Desmond Tutu eulogized at state funeral as crusader for freedom

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Jan. 1 (UPI) — South African Archbishop Emeritus Desmond Tutu was remembered as an indefatigable crusader for justice and freedom during an official state funeral service in Cape Town on Saturday.

Tutu, who died Sunday at age 90, was praised as a global icon for equality and peace by family, admirers and dignitaries at the service in St George‘s Cathedral.

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“Even after the advent of democracy, he did not hesitate to draw attention, often harshly, to our shortcomings as leaders of the democratic state,” South African President Cyril Ramaphosa during his eulogy.

“Our departed father was a crusader in the struggle for freedom, for justice, for equality and for peace, not just in South Africa, the country of his birth, but around the world as well,” he added.

Referring to him by his nickname “The Arch,” Ramaphosa said Tutu “bequeathed us many things — the importance of having the courage of one’s convictions, solidarity with the oppressed, delivering on the promises made by the constitution, and many others.”

Beloved by his countrymen as one of the faces in the fight against South Africa’s minority rule and apartheid, Tutu’s body lay in state at the cathedral since Thursday to give mourners an opportunity to pay tribute.

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His remains will be “aquamated,” or cremated by water, and interred at the cathedral, according to Dr. Mamphela Ramphele, the acting chairperson of the Desmond Tutu Intellectual Property Trust.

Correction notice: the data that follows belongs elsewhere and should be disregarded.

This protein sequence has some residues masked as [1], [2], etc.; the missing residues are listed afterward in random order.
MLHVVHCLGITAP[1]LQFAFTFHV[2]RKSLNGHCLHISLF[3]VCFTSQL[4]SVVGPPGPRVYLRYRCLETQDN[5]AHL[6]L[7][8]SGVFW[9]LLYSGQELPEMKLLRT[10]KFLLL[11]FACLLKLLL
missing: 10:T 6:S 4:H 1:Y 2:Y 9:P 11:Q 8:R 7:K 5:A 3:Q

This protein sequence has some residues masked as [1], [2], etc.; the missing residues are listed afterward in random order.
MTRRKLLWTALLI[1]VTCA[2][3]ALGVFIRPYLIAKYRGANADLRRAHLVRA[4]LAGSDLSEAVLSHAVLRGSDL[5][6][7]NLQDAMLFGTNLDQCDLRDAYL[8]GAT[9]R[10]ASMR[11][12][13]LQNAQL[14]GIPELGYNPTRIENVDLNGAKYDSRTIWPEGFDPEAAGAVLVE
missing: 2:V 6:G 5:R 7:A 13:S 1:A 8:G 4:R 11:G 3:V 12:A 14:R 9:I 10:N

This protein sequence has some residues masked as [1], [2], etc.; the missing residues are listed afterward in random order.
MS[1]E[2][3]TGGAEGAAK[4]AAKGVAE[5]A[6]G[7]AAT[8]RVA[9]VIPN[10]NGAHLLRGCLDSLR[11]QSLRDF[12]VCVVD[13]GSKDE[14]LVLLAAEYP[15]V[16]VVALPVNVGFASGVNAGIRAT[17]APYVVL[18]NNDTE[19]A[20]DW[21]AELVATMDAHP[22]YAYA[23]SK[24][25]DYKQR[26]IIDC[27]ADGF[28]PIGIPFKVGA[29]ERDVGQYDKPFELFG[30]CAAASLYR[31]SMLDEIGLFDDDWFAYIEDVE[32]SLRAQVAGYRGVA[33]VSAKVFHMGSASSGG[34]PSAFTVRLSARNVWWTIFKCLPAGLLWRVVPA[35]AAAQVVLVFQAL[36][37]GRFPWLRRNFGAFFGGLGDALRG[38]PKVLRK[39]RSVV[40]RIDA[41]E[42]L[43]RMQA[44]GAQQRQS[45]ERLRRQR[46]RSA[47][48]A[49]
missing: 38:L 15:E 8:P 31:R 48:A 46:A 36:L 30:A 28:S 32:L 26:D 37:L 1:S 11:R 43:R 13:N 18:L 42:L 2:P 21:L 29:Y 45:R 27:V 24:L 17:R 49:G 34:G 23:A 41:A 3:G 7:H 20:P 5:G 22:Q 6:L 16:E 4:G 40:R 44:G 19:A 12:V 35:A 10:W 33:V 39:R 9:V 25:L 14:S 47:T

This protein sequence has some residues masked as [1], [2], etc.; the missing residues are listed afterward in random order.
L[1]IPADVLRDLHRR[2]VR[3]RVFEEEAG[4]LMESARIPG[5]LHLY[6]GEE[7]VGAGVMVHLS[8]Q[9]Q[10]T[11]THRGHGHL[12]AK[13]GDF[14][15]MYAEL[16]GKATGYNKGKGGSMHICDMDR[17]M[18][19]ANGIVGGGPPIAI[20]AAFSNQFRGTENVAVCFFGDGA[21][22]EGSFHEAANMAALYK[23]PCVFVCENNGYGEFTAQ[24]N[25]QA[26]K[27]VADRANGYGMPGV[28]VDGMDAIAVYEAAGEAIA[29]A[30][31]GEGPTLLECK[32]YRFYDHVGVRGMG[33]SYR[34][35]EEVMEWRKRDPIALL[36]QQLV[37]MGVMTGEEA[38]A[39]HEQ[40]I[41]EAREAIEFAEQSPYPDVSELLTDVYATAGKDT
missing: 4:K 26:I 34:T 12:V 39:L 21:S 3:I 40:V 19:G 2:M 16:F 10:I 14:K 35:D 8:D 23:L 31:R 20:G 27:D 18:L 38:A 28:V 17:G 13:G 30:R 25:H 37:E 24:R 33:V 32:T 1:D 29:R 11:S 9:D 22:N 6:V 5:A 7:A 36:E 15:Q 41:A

Also attending the state funeral were Tutu’s widow Leah Nomalizo Tutu, his daughter Nontombi Naomi Tutu, King of Lesotho Letsie III and former South African presidents Thabo Mbeki and Kgalema Motlanthe.

Rev. Justin Welby, the Archbishop of Canterbury, said Tutu “lit up the world” in prerecorded remarks presented at the event.

“For myself or any other Archbishop of Canterbury to give a tribute to ‘the’ Archbishop is like a mouse giving a tribute to an elephant,” he said, describing the Tutu and the late President Nelson Mandela as two “towering figures” given to the world by South Africa.

“He never ceased to speak prophetically, he never ceased to speak powerfully,” Welby said of Tutu.

Tutu served as the first Black archbishop of Cape Town from 1986 to 1996, and as the leader of the Anglican Church in South Africa often celebrated Mass at St George’s Cathedral.

He once led the South African Council of Churches, emphasizing non-violent means of protest throughout anti-apartheid movements in the 1980s and encouraging other countries to introduce economic sanctions against the country unless apartheid was lifted.

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Tutu became chair of South Africa’s Truth and Reconciliation Commission when apartheid ended and Mandela became the country’s first Black president.

The intensive public inquiry took testimony from victims of human rights abuses in the then minority-rule government to seek restorative justice.